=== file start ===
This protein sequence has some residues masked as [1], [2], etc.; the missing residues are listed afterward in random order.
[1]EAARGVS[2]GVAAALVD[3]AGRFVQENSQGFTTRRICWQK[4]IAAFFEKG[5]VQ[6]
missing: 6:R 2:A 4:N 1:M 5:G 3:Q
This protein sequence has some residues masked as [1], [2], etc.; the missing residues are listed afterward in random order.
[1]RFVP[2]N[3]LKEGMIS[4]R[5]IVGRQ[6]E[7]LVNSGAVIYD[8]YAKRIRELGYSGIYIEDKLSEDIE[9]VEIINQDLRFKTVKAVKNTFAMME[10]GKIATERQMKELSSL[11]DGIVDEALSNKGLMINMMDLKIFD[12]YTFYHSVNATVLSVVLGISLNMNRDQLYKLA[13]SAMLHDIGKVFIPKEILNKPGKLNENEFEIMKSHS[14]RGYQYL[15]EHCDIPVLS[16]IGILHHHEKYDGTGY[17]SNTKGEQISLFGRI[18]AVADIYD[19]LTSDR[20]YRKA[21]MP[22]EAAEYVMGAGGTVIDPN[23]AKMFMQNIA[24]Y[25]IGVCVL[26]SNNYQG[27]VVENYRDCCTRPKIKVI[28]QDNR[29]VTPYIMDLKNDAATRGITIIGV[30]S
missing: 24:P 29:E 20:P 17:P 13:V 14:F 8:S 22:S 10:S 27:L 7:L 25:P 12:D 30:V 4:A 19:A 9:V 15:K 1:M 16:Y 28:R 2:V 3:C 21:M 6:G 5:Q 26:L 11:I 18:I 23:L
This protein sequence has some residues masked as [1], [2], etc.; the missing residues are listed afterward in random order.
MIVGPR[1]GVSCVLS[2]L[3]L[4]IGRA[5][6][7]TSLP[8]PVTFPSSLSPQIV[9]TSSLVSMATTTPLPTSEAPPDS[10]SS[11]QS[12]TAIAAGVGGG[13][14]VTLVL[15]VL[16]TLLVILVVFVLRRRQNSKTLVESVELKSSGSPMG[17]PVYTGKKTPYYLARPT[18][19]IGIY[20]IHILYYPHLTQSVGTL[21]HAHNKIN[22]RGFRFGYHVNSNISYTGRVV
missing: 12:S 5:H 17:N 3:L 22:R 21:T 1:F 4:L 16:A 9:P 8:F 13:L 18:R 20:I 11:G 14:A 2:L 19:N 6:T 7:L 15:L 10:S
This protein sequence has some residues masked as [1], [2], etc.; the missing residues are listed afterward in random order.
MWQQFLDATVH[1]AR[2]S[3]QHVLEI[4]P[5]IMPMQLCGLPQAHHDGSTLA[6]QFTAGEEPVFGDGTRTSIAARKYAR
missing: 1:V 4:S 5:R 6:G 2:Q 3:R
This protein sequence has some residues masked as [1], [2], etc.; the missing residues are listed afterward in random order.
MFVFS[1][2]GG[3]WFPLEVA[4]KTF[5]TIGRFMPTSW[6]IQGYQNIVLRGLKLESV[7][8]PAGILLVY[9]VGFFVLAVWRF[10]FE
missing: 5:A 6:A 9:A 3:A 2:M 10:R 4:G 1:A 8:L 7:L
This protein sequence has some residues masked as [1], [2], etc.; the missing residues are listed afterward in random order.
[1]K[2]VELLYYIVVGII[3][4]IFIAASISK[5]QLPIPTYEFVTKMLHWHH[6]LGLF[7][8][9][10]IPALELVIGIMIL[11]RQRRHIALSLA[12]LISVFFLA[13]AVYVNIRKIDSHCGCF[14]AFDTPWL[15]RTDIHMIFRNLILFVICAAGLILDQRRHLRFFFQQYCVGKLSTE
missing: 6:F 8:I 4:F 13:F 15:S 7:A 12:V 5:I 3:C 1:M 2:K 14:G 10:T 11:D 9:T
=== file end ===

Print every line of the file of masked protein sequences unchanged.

This protein sequence has some residues masked as [1], [2], etc.; the missing residues are listed afterward in random order.
[1]EAARGVS[2]GVAAALVD[3]AGRFVQENSQGFTTRRICWQK[4]IAAFFEKG[5]VQ[6]
missing: 6:R 2:A 4:N 1:M 5:G 3:Q
This protein sequence has some residues masked as [1], [2], etc.; the missing residues are listed afterward in random order.
[1]RFVP[2]N[3]LKEGMIS[4]R[5]IVGRQ[6]E[7]LVNSGAVIYD[8]YAKRIRELGYSGIYIEDKLSEDIE[9]VEIINQDLRFKTVKAVKNTFAMME[10]GKIATERQMKELSSL[11]DGIVDEALSNKGLMINMMDLKIFD[12]YTFYHSVNATVLSVVLGISLNMNRDQLYKLA[13]SAMLHDIGKVFIPKEILNKPGKLNENEFEIMKSHS[14]RGYQYL[15]EHCDIPVLS[16]IGILHHHEKYDGTGY[17]SNTKGEQISLFGRI[18]AVADIYD[19]LTSDR[20]YRKA[21]MP[22]EAAEYVMGAGGTVIDPN[23]AKMFMQNIA[24]Y[25]IGVCVL[26]SNNYQG[27]VVENYRDCCTRPKIKVI[28]QDNR[29]VTPYIMDLKNDAATRGITIIGV[30]S
missing: 24:P 29:E 20:P 17:P 13:V 14:F 8:S 22:S 10:S 27:L 7:L 25:P 12:D 30:V 4:A 19:A 9:V 15:K 1:M 16:Y 28:R 2:V 3:C 21:M 6:G 5:Q 26:L 11:I 18:I 23:L
This protein sequence has some residues masked as [1], [2], etc.; the missing residues are listed afterward in random order.
MIVGPR[1]GVSCVLS[2]L[3]L[4]IGRA[5][6][7]TSLP[8]PVTFPSSLSPQIV[9]TSSLVSMATTTPLPTSEAPPDS[10]SS[11]QS[12]TAIAAGVGGG[13][14]VTLVL[15]VL[16]TLLVILVVFVLRRRQNSKTLVESVELKSSGSPMG[17]PVYTGKKTPYYLARPT[18][19]IGIY[20]IHILYYPHLTQSVGTL[21]HAHNKIN[22]RGFRFGYHVNSNISYTGRVV
missing: 12:S 5:H 17:N 3:L 22:R 21:T 1:F 4:L 16:A 9:P 8:F 13:L 18:R 20:I 11:G 14:A 2:L 19:N 6:T 7:L 15:L 10:S
This protein sequence has some residues masked as [1], [2], etc.; the missing residues are listed afterward in random order.
MWQQFLDATVH[1]AR[2]S[3]QHVLEI[4]P[5]IMPMQLCGLPQAHHDGSTLA[6]QFTAGEEPVFGDGTRTSIAARKYAR
missing: 1:V 4:S 5:R 6:G 2:Q 3:R
This protein sequence has some residues masked as [1], [2], etc.; the missing residues are listed afterward in random order.
MFVFS[1][2]GG[3]WFPLEVA[4]KTF[5]TIGRFMPTSW[6]IQGYQNIVLRGLKLESV[7][8]PAGILLVY[9]VGFFVLAVWRF[10]FE
missing: 5:A 6:A 9:A 3:A 2:M 10:R 4:G 1:A 8:L 7:L
This protein sequence has some residues masked as [1], [2], etc.; the missing residues are listed afterward in random order.
[1]K[2]VELLYYIVVGII[3][4]IFIAASISK[5]QLPIPTYEFVTKMLHWHH[6]LGLF[7][8][9][10]IPALELVIGIMIL[11]RQRRHIALSLA[12]LISVFFLA[13]AVYVNIRKIDSHCGCF[14]AFDTPWL[15]RTDIHMIFRNLILFVICAAGLILDQRRHLRFFFQQYCVGKLSTE
missing: 6:F 8:I 4:F 13:F 15:S 7:A 12:V 5:I 3:C 1:M 2:K 14:G 10:T 11:D 9:T